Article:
West Coast Drive is Illegal?

According to R2:

“The ROBOT must have a FRAME PERIMETER, contained within the BUMPER ZONE, that is
comprised of fixed, non-articulated structural elements of the ROBOT. Minor protrusions no greater
than ¼ in. such as bolt heads, fastener ends, and rivets are not considered part of the FRAME

I would interpret wheels as articulated elements, therefore WCD designs are illegal this year. Or am I missing something? :confused:

Please read the blue box of the rule:

To determine the FRAME PERIMETER, wrap a piece of string around the ROBOT at the BUMPER ZONE described in R22. The string describes this polygon.

The frame perimeter is composed by non articulating structural elements but is defined by wrapping a string around the robot at the bumper zone. As such, a west coast drive that is under the max frame perimeter while determined by this method would be legal.

Articulation implies a flexible joint. West coat drive wheels are on a fixed frame and do not move with respect to the frame.

In any case, the restriction is regarding the frame, and not parts.

Bumper rules are much like 2014. West coast drives then as now need structure outside the wheels to define the frame perimeter and support the bumpers. The west coast drive “frame” is well inside the frame perimeter for a legal robot

All this said though you can still make an illegal west coast drive

You can. You can also make a legal one.

The relevant requirement is R26.

R26 BUMPERS must be supported by the structure/frame of the ROBOT (see Figure 4-9). To be
considered supported, a minimum of ½ in. at each end of the BUMPER must be backed by the
FRAME PERMIETER. Additionally, any gap between the backing material and the frame:
A. must not be greater than ¼” deep, or
B. not more than 8 in. wide

A west coast drive with protrusions at the corners that stick out past the wheels will provide a nonarticulated structural element. So long as bumpers are supported in accordance with the rules (likely requiring multiple protrusions no more than 8" apart) then it will be legal. Note that R21G is also relevant to this situation:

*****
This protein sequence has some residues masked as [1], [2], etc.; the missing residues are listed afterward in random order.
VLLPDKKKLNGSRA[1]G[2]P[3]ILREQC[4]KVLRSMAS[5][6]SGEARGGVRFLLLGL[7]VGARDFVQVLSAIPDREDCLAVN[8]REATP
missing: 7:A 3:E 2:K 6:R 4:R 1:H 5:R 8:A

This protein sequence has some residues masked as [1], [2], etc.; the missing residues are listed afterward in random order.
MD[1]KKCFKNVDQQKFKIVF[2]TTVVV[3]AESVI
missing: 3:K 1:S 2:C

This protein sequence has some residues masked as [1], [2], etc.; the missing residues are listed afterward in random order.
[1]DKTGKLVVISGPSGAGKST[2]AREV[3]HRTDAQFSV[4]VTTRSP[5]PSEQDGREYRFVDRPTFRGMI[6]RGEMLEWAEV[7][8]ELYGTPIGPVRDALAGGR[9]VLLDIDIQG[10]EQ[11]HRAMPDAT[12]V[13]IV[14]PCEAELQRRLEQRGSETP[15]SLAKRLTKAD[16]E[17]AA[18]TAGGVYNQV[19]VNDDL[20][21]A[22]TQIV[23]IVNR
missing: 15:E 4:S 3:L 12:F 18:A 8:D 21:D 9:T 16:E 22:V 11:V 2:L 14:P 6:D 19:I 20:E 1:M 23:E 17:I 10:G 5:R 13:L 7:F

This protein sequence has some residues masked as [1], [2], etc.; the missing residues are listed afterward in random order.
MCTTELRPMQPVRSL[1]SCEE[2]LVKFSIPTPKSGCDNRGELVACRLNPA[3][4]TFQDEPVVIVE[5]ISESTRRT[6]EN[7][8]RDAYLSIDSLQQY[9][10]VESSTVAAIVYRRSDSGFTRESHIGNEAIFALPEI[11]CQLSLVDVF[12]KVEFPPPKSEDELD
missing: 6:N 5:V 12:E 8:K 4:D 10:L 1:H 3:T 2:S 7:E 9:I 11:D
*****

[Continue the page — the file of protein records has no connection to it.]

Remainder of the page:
G. must attach to the FRAME PERIMETER of the ROBOT with a rigid fastening system to form
a tight, robust connection to the main structure/frame (e.g. not attached with hook-and-loop,
tape, or tie-wraps). The attachment system must be designed to withstand vigorous game
play. All removable fasteners (e.g. bolts, locking pins, pip-pins, etc.) will be considered part of

A robot inspector will be looking for a robust support structure that meets the requirements and is capable of withstanding the impacts of the game environment. So long as I can run a string at the bumper zone (between 4in and 12 in above the floor) and only touch nonarticulated structural elements then it should be legal.

Here are two examples of frame perimeters of a west coast style frame. The not legal one has a wheel defining the frame perimeter. The wheel moves relative to the frame so is not legal. To be legal the bumper would have to be attached to and be supported by the wheel. Not useful. On the legal frame, the upper frame defines the frame perimeter because it is in the bumper zone. If was not there the robot would still be legal because the front rail would define the frame perimeter, not the wheel. Bumper support rules would still have to be met.